Craig Noel with a bust of himself at The Old Globe in 2006.
Craig Noel with a bust of himself at The Old Globe in 2006.

Biography of Craig Noel, namesake of our awards

 The San Diego Theatre Critics Circle is proud to name its annual awards in honor of the late Craig Noel, who is universally acknowledged as the founding father of San Diego’s theater community.

   During his distinguished 70-plus-year career with The Old Globe, the much-honored director staged over 225 productions of all styles and periods. His achievements as a director, educator and visionary were recognized on Nov. 15, 2007, with the award of the 2007 National Medal of Arts at a ceremony in Washington, D.C.
   Born in New Mexico in 1915, Noel came to San Diego as a child. He has been associated with The Old Globe since its community-theatre inception in 1937 and has guided the organization through its metamorphosis from a community theatre of the highest standards to one of the nation’s most successful not-for profit theatres.
Noel’s most recent world-premiere productions include Lillian Garrett-Groag’s The White Rose and Reuben Gonzalez’s The Boiler Room. He also directed the Americ
an premiere’s of Alan Ayckbourn’s Mr. A’s Amazing Maze Plays and Intimate Exchanges. Other recent Noel directorial assignments include Wonderful Tennessee, Shirley Valentine, Travels with My Aunt, and Scotland Road.
Noel made his Globe debut as an actor in 1937. Two years later he accepted his first directorial assignments, staging four of the season’s seven productions. Noel’s contributions to San Diego and to the nation are legion. He has enriched the quality of life in San Diego through visionary dreams that became reality. He has enriched the larger community through his support and encouragement of playwrights, actors and theatre artists and through the nurturing of an entire generation of citizens who have become today’s theatre-goers and arts supporters.
Noel created an audience for new works through his early ’60s spring seasons at the La Jolla Museum of Contemporary Art, where he introduced the works of Beckett, Ionesco, Anouilh, Pirandello, Brecht, Behan, Giraudoux and Albee to San Diegans. Their response was so enthusiastic that Noel instituted seasons of such works at the Falstaff Tavern, which was later remodeled and renamed the Cassius Carter Centre Stage (1969).
Among Noel’s other innovations are Globe Educational Tours and the Play Discovery Program, which began in 1974. In association with San Diego State University, Noel established the world-renowned Shakespeare Festival at the Globe in 1949. He guided the theatre’s transformation to professional status in 1959, establishing it as the oldest continuing, professional not-for-profit theatre in California.
Soon after the original Old Globe was destroyed by arson in 1978, Noel conceived the idea for the building an outdoor festival theatre in the wooded canyon adjacent to the theatre complex. The original Festival Stage was destroyed by fire in 1984. It was rebuilt and named the Lowell Davies Festival Theatre in 1985.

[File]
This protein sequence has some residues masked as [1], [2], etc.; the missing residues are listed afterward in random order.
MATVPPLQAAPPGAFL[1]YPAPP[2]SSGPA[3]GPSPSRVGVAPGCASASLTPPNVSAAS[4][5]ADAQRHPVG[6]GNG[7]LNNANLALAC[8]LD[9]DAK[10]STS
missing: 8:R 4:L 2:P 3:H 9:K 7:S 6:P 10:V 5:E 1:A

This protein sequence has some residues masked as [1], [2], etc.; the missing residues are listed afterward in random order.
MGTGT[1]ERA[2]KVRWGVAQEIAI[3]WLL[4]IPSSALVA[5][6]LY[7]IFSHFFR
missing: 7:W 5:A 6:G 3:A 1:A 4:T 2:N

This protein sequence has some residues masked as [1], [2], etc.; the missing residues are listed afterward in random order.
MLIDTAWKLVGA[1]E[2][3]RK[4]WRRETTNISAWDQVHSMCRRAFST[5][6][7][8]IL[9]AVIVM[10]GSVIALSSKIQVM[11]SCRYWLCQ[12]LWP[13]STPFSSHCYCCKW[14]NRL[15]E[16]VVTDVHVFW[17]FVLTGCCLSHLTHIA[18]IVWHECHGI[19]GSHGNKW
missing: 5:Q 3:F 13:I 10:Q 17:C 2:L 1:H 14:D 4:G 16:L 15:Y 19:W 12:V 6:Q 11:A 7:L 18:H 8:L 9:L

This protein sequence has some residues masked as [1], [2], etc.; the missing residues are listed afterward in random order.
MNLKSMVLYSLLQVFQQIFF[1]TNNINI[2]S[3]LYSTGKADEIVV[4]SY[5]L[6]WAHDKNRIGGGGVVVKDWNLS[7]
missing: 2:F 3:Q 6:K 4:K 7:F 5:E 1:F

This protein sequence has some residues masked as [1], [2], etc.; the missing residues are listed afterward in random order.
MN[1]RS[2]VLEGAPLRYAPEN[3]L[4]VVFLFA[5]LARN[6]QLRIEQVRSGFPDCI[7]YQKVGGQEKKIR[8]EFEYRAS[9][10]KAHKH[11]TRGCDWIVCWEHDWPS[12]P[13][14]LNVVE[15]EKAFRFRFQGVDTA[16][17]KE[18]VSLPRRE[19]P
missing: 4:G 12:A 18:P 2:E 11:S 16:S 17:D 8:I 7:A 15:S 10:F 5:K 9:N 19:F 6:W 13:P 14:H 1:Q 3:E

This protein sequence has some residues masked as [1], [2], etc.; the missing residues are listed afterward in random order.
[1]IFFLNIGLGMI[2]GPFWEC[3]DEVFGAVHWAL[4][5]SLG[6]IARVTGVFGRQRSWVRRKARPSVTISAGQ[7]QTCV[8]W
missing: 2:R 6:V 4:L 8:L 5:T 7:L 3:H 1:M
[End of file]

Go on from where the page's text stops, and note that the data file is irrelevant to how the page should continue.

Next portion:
To fulfill his long-held dream of a theatre that would extend across the border to enrich artists and audiences of Southern California’s two neighboring cultures, Noel instituted the Globe’s bilingual theatre component, Teatro Meta, in 1983. Teatro Meta administers an award-winning, bilingual in-schools theatre program.
Noel founded the California Theatre Council and a former vice president of the California Confederation of the Arts. His numerous honors encompass the inclusion by The San Diego Union-Tribune in a list of 25 persons who shaped the city’s history; the Governor’s Award for the Arts; University of Arizona Alumni Association’s Outstanding Citizen for his contribution to their fine arts department; San Diego State University’s Outstanding Alumnus; honorary Doctorate of Humane Letters, University of San Diego; San Diego’s Living Treasure Award; Conservator of American Arts Award from American Conservatory Theatre; the San Diego Press Club Headliner Award; the San Diego Gentleman of Distinction Award; and a combined tribute from the Public Arts Advisory Council and the San Diego County Board of Supervisors.
In November 2007, Noel was awarded the prestigious 2007 National Medal of Arts by U.S. Pres. George Bush in a ceremony at the White House in Washington, D.C. The medal, chosen by the National Endowment for the Arts, is the highest honor given to artists and arts patrons by the U.S. government.
Noel’s contributions to the Old Globe, his support of other San Diego theaters and his efforts to put San Diego theater on the national map led the San Diego Theatre Critics Circle in 2002 to rename their annual awards for theatrical excellence in his honor.
Noel unofficially retired from day-to-day operations in the mid-2000s but continued to serve as an advisor to the Globe on programming issues, including the resurrection of the Summer Shakespeare Festival in 2004.
After a prolonged illness, Noel passed away at his Mission Hills home on April 3, 2010. He was 94. 

Craig Noel with President George W. Bush after receiving the National Medal of Arts in 2007.
Craig Noel with President George W. Bush after receiving the National Medal of Arts in 2007.